I will return to his value as a poet, but he is also valuable for historical purposes as well. In the first place, it is acknowledged now that the so-called "lyric" tradition is perhaps more ancient than the epic tradition (based on metrical evidence) and Pindar is a major representative. Like Homer, he represents the very end of a long tradition, and as such he can tell us a great deal. He preserves elements of an Indo-European tradition in which the poet had an important place as educator, historian, and religious figure. The praise which he bestows on athletes is his version of the power which wordsmiths had to enhance great men and great ideas. In fact, he probably provides the best comparative evidence about the Indo-European poet from the Greek branch. Along the same lines, he is valuable for the study of historical linguistics and comparative mythology. While many people see his myths as original treatments, it is very often the case, in my opinion, that he preserves ancient traditions which are otherwise lost, although this is often unverifiable, and there is no doubt about innovations. As one of the last great representatives of Greek choral poetry, he is important both for the study of that genre, and for the study of the origins of drama, which developed out of the choral tradition. In a general sense, he occupies an important place in the transition into the classical period of Greece, after the Persian Wars, which is also represented by Aeschylus, but from a different perspective. And he provides an interesting study as a fifth-century poet who was neither from Athens nor focused on Athens; the value of this should not be underestimated.

Even as I write this, I am realizing just how much I have to say on the topic; I have only begun, and new ideas are developing already. But in the way of a conclusion, I would say that his greatest importance lies in the greatness of his poetry. He is relevant because great art is relevant. His style does not translate to English as well as other Greek poets, but in Greek it is hard to miss the beauty of sound and structure in his language. His rich imagery and complex metaphors are right at home, I think, in the modern poetic sensibility. And if one gives him the respect of close and multiple readings, there is no shortage of gems, even in translation, such as his famous musing that "man is a dream of a shadow," or that "war is sweet for those who have not participated," or that σοφίαι μὲν αἰπειναί, which can be rendered variously as "poetry is lofty," or "wisdom is hard to reach," or "art is steep." He warned us that "a crafty politician will not impress the noble with his speeches, and yet, flattering everyone, he weaves delusion to its end," and that "different desires stir the hearts of each man, but if a man attains his wish let him cling to it and not let it go for something far off: there is no way to know what will happen in a year." He advised us to praise even our enemies when they perform well, and he set an example for all men and women when he promised that "pursuing the joy of each day, I will calmly approach my old age and my fated lifetime; for we all die alike, but our destiny is unequal."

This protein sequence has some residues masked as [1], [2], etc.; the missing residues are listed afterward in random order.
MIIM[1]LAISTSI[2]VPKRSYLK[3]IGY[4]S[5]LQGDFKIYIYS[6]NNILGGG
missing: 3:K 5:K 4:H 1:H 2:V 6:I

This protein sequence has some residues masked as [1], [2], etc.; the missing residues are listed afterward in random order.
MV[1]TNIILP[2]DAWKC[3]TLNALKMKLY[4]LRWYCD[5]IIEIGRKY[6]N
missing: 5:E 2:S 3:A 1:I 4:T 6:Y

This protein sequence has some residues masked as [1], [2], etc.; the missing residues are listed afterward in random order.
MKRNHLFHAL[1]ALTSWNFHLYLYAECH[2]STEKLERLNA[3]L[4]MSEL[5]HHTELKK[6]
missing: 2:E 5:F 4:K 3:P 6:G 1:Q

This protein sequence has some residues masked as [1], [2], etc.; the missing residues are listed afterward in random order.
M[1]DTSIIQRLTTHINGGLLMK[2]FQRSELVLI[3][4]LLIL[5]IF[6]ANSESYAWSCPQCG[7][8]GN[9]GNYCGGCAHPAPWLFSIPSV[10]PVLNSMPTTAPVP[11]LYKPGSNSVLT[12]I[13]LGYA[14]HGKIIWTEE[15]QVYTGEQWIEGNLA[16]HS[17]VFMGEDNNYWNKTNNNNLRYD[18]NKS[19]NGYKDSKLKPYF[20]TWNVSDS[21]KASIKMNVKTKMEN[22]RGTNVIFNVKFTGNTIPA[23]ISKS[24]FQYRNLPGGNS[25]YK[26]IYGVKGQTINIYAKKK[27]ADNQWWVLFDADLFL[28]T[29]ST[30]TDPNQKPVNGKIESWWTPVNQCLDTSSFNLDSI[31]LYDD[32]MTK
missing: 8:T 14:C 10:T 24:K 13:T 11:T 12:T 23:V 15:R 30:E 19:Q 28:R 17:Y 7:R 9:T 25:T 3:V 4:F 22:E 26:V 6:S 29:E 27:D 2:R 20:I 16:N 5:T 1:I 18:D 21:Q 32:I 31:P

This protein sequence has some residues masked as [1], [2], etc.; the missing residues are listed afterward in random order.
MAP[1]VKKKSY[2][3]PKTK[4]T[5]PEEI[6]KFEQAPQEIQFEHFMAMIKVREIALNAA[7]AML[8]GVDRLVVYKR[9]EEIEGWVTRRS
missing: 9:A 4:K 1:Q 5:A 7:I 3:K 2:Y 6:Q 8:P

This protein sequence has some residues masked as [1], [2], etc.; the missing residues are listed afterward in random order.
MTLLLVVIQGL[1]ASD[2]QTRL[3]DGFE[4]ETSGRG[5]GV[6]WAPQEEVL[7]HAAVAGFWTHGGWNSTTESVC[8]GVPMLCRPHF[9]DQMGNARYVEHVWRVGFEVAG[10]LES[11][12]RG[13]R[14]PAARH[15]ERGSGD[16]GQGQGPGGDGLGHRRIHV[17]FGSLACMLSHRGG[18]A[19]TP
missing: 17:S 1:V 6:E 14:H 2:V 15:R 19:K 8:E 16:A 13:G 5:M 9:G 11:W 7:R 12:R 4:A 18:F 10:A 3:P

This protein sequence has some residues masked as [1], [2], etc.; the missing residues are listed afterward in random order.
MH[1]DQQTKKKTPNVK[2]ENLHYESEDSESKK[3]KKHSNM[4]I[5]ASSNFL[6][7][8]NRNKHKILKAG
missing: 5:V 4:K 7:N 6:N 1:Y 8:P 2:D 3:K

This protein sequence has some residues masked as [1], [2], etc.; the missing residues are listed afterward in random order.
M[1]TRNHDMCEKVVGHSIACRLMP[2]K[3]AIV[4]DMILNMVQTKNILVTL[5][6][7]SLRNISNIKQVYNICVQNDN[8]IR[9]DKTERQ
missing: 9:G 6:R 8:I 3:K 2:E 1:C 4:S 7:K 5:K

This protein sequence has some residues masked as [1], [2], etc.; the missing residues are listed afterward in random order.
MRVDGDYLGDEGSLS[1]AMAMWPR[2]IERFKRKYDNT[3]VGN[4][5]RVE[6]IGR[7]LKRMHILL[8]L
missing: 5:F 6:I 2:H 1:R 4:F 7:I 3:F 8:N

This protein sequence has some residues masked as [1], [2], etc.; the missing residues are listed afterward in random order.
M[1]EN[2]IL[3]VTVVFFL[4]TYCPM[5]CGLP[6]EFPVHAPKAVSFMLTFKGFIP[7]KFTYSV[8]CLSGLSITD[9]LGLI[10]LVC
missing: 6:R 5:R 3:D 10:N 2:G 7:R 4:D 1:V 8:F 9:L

Wednesday, July 01, 2009

Edward Everett (1794-1865)

Edward Everett was one of America's foremost Hellenists and orators in the nineteenth century. He was elected to the House of Representatives and the United States Senate, became the Governor of Massachusetts, and then Secretary of State under Millard Fillmore, and was a failed vice-presidential candidate in 1860. He also served at President of Harvard University from 1846-1849.

After graduating from Harvard and preaching from the Brattle Street pulpit, he was invited to a professorship of Greek at Harvard, and allowed to study in Germany first, while receiving full salary. It is claimed that he was the first American to receive a Ph.D., which he took from Göttingen in 1817. Ralph Waldo Emerson studied in his classroom at Harvard, and said of him: "There was an influence on the young from the genius of Everett which was almost comparable to that of Pericles in Athens."

While he is clearly an interesting figure in American history for many reasons, it strikes me as remarkable that he had a relationship with both presidents Jefferson and Lincoln. He is well-known for his two-hour speech at Gettysburg which preceded Lincoln's famous address, and corresponded with the president. For Jefferson, he served as a book buyer while in Europe, and corresponded with him also. In one series of letters, when he was 80 years old, Jefferson attempts to argue that Greek did, in fact, possess an ablative case, which was only formally identical to the dative. He finally concedes to Everett, saying, "I acknowledge myself...not an adept in the metaphysical speculations of Grammar. By analyzing too minutely, we often reduce our subject to atoms of which the mind loses its hold."